Everything is churning on the Korean peninsula in Washington writer Eugenia Kim’s debut novel, The Calligrapher’s Daughter.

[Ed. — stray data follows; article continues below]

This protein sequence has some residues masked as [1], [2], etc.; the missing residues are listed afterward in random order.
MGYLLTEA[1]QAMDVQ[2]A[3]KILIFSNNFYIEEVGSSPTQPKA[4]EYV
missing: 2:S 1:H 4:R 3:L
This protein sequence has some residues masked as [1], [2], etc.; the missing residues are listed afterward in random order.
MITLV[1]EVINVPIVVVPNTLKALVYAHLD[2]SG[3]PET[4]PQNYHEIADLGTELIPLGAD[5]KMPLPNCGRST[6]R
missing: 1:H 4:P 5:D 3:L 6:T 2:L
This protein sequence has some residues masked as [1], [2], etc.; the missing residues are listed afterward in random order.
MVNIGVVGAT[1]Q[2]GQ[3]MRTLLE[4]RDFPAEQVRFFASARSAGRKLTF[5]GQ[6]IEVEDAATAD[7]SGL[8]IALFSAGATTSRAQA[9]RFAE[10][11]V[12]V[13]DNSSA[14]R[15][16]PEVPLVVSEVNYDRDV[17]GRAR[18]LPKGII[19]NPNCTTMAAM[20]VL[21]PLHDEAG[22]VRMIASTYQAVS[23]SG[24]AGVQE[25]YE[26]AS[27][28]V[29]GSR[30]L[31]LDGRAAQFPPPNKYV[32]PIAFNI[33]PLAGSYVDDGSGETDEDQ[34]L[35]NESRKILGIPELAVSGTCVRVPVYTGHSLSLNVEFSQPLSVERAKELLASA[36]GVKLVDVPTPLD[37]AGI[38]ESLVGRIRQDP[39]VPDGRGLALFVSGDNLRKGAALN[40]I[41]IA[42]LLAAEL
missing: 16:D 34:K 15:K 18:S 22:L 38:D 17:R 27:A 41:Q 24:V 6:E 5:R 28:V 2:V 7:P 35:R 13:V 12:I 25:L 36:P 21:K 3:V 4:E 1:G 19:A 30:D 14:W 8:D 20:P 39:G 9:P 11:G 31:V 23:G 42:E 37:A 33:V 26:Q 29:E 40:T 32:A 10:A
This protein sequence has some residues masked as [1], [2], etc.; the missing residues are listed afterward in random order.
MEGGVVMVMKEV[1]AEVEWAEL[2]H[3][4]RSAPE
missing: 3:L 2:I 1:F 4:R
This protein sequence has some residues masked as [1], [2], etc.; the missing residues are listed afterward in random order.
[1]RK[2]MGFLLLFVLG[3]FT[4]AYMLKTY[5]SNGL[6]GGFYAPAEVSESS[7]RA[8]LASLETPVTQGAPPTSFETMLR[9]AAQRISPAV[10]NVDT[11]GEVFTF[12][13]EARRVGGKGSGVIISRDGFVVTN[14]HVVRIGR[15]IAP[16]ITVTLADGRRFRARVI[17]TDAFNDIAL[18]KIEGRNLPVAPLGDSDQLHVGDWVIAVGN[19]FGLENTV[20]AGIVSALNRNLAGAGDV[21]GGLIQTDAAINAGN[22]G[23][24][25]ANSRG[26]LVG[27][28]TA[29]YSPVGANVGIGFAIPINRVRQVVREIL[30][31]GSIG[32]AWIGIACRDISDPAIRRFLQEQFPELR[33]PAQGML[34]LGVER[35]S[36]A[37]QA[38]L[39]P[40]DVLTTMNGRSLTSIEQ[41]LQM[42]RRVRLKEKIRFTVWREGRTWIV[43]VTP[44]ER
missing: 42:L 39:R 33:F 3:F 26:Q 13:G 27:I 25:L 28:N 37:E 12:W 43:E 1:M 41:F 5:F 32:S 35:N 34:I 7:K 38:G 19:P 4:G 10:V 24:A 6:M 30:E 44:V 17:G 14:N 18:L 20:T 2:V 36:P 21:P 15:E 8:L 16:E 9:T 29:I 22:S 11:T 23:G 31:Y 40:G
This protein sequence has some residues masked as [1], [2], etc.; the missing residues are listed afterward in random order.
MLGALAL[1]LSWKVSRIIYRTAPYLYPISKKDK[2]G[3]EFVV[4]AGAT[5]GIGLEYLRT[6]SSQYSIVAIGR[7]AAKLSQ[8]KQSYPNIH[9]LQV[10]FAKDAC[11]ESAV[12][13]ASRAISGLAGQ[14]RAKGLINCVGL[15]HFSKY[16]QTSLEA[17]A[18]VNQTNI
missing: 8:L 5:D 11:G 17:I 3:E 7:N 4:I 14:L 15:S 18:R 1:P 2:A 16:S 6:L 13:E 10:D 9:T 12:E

In a dream, Najin—the willful young woman at the center of this story about self-discovery, spiritual awakening, and the fraying yet firm bonds of family—glimpses her ancestors’ response to Korea’s early-20th-century sociopolitical upheaval: “I saw how the wind blew their sighs of sorrow, the rain scattered their tears, and snow spread their icy dismay as Western thought, Japan and Bleak Future crossed our unwilling, hermit’s threshold.”
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